Our Ansible is Missing – Intellectual Property Theft in Science Fiction

In 1985, Orson Scott Card published Ender’s Game, a book that relied heavily on the use of a faster-than-light communication system called the Ansible. Card needed the Ansible (or something like it) because through this faster-than-light communications system, his brainy, gifted children were able to destroy the evil Buggers in real time, even though they thought they were only playing video games. You all know this.

What you don’t know is that the Ansible (the name and the concept) was not invented by Card, but was stolen, without attribution, from Ursula K. Le Guin. Nowhere in Ender’s Game does Card give her credit for the Ansible–at least in the original edition of Ender’s Game which I have. You might not think this is a big deal, but it is.

Le Guin first mentions the Ansible in her novel Rocannon’s World, published in 1966, and the invention of the device itself was a central motif to her 1974 novel, The Dispossessed. The main character of that novel was the inventor. Card, either through laziness or lack of imagination, appropriated Le Guin’s device full-bore and for reasons that have escaped me over the last thirty odd years, is that no one’s complained or cried foul. Indeed, other writers since then have also used the Ansible for their FTL communication needs.

If Card had stolen a tune from a song and incorporated it in a song of his own (and consequently made a boat-load of money) without sharing the credit with the original songwriter, he’d have his ass handed to him in a sling in court. This is what happened to M.C. Hammer when he stole a famous riff from Rick James in 1990 for his song, “U Can’t Touch This”. The riff that made the song a world-wide hit (and made Hammer’s career) came from the creative mind of Rick James and it was only after a lengthy court battle did James end up sharing credit for Mr. Hammer’s song. Did Hammer say in court that it was a homage to Rick James? No. Did he say that everyone steals from everyone else in the music business and that it’s no big deal? No.

And did Rick James shrug and think it was a compliment given to him by a younger artist and let it go? No. He sued and won a lot of money–and had his career rehabilitated because of that theft. (And it made M.C. Hammer a multimillionaire.)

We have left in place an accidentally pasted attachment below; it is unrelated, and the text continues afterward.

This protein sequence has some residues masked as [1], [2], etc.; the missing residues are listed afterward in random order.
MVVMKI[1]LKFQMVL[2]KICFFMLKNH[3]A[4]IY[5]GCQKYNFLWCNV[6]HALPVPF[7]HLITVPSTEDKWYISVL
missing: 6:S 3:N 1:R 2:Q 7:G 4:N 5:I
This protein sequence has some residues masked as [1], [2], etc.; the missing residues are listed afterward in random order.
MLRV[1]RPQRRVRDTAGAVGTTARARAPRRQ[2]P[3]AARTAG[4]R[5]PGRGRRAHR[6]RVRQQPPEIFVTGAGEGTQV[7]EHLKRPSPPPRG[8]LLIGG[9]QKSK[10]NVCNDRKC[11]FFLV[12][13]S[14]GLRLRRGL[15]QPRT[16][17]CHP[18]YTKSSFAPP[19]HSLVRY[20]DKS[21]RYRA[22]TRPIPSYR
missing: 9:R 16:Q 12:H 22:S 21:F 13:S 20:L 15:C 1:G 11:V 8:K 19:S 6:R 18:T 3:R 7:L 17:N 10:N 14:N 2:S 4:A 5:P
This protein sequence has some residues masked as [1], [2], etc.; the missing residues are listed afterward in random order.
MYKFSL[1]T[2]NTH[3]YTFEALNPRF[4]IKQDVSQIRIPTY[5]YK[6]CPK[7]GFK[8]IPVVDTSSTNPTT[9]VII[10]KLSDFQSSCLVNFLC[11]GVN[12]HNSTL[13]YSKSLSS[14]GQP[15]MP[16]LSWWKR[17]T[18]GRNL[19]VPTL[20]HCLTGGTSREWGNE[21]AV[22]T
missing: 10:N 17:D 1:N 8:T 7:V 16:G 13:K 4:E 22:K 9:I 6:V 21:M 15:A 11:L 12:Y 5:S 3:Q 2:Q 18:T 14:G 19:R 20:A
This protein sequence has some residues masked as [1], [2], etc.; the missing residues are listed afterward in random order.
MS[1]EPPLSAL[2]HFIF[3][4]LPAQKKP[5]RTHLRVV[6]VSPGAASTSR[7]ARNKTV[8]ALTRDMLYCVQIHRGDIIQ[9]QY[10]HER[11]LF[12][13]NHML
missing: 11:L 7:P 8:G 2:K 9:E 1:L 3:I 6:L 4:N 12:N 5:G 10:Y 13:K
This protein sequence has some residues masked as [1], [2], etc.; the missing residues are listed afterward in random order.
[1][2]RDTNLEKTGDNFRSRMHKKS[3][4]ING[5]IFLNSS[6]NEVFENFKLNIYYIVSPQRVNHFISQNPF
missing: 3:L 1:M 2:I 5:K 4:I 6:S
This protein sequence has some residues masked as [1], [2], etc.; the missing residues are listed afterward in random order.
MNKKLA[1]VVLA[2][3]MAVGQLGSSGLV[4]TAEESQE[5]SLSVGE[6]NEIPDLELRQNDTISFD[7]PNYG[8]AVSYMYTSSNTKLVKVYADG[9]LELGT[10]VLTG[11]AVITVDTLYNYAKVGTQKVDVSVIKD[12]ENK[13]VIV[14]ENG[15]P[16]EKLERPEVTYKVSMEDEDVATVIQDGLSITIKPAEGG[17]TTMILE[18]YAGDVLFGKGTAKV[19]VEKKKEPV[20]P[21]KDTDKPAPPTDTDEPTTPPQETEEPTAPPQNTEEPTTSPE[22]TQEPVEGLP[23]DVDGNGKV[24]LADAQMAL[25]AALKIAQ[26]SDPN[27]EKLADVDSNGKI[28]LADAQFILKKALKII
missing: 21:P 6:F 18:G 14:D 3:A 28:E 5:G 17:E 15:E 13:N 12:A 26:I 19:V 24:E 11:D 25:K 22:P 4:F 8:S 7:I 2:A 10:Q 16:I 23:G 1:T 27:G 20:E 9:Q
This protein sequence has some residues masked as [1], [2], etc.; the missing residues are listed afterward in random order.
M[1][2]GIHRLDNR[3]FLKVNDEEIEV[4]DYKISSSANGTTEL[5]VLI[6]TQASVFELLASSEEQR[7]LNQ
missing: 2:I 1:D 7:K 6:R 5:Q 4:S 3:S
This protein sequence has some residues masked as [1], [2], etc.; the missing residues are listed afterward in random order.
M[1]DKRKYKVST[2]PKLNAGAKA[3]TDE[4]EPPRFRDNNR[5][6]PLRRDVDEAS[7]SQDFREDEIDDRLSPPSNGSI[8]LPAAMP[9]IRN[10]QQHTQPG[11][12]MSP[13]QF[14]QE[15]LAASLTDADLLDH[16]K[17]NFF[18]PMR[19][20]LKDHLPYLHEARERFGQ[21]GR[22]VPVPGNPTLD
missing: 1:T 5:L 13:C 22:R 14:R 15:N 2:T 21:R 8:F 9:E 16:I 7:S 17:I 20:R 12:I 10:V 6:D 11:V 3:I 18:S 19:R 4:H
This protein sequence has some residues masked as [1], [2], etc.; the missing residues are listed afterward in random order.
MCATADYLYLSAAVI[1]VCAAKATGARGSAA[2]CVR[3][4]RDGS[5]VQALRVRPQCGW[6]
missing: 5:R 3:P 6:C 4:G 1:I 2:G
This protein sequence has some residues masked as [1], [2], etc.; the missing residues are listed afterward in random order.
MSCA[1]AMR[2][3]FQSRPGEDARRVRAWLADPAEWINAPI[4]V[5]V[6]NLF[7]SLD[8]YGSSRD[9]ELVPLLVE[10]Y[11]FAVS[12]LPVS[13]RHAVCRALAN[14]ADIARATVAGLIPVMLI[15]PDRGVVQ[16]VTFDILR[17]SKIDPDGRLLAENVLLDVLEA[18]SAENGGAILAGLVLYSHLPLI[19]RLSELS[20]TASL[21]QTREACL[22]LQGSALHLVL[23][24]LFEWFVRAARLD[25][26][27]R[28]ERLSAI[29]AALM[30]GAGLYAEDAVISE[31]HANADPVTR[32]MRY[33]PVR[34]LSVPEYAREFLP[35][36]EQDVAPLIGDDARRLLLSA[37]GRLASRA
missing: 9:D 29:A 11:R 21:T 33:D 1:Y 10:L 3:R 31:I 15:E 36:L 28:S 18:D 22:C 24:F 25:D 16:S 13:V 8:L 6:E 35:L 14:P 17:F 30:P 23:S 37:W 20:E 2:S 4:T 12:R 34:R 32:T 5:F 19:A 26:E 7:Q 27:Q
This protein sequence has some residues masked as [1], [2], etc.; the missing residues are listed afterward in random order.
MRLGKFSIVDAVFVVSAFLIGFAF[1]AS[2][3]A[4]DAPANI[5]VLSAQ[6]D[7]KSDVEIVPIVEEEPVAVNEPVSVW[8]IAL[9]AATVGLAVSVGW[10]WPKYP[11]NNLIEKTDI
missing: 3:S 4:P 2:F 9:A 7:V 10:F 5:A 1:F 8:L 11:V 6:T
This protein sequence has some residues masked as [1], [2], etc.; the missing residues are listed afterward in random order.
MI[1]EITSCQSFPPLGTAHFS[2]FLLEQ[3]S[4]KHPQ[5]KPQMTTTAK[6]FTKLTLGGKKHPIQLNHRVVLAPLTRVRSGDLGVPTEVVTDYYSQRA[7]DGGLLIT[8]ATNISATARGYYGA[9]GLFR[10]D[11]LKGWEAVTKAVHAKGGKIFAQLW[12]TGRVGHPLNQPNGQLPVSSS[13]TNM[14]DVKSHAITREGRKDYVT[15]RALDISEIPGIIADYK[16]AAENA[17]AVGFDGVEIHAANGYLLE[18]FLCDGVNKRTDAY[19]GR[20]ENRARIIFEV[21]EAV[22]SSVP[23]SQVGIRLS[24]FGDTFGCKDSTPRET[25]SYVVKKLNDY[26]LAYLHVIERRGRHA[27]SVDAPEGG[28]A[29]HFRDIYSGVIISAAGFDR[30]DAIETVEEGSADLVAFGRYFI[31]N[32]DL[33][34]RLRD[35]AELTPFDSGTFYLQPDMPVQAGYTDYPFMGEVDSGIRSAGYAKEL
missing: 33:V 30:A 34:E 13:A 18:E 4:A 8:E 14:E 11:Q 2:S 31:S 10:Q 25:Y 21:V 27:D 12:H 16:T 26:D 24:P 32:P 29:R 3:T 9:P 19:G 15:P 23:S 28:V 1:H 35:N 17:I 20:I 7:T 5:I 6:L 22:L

That’s what it was. Theft. You don’t take other people’s ideas and make them your own. Here’s something else most of you don’t know: When Ian Fleming’s James Bond novels and movies hit big in the mid-Sixties, Fleming collaborated on a screenplay with two other men that later became the movie Thunderball. The early novel versions of the book had Fleming as the sole author (I have one such copy), but he was later sued by his co-authors and the novel is now co-credited to Kevin McCloy and Jack Whittingham. It’s the only James Bond novel that has multiple authors. Like Rick James in the music industry, McCloy and Whittingham in the movie industry did not sit back and think that it was okay for Fleming to write a novelization of their joint collaboration. Nor did they think it was a friendly homage to their friendship and their days of boating and snorkeling in the Caribbean. Fleming’s novelization was, in part, based on their ideas. They didn’t let it pass. They demanded credit for it in court and they won.

Now,I know what you’re thinking: What’s the big deal? It’s just a science fiction book. No biggie. So what if Card used the Ansible without permission? Back in the early Eighties (which you might not know or might have forgotten) Orson Scott Card was the rising star in the field. He was friends with everybody. Treasurer of the SFWA. Publishing in OMNI just about every other issue. Making scads of money. (At one point in the Nineties he was referred to as “beloved” by several Young Adult book critics who much admired Ender’s Game. Even news releases about the upcoming Ender’s Game movie refer to the book as “beloved”.) So what’s the deal? It’s even sort of cool, isn’t it, to put into your novel an idea created by another science fiction author. We know what’s going on. We’re all friends here. What’s the fuss?

The fact is that if you tried it today, you’d be stopped cold by either your agent or your publisher. Your book would never make it to print. Here are some “for examples” in case you think this is a trivial point. Think about it. The fact is that you could not publish a book if it had giant sandworms that were specifically called the Shai-hulud. The name comes, as you know, from Frank Herbert’s Dune series. That name, those creatures, all belong to Frank Herbert’s estate. They are products of Herbert’s mind and imagination. They are also the the product of his physical labor at the typewriter. No publisher would let you go anywhere near giant sandworms called Shai-Hulud or mention stilll-suits or ornithopters. You would never, ever find an editor (at Tor, at Baen, at Pyr, at Ace–anywhere) who would allow you to publish such a book.

You could not write about giant, space-going intelligent war machines specifically called berserkers. Berserkers are the intellectual property of Fred Saberhagen. You could not write a story or novel about incredibly intelligent, self-directed tanks called (specifically) bolos without explicit permission from the Keith Laumer estate or from Baen Books.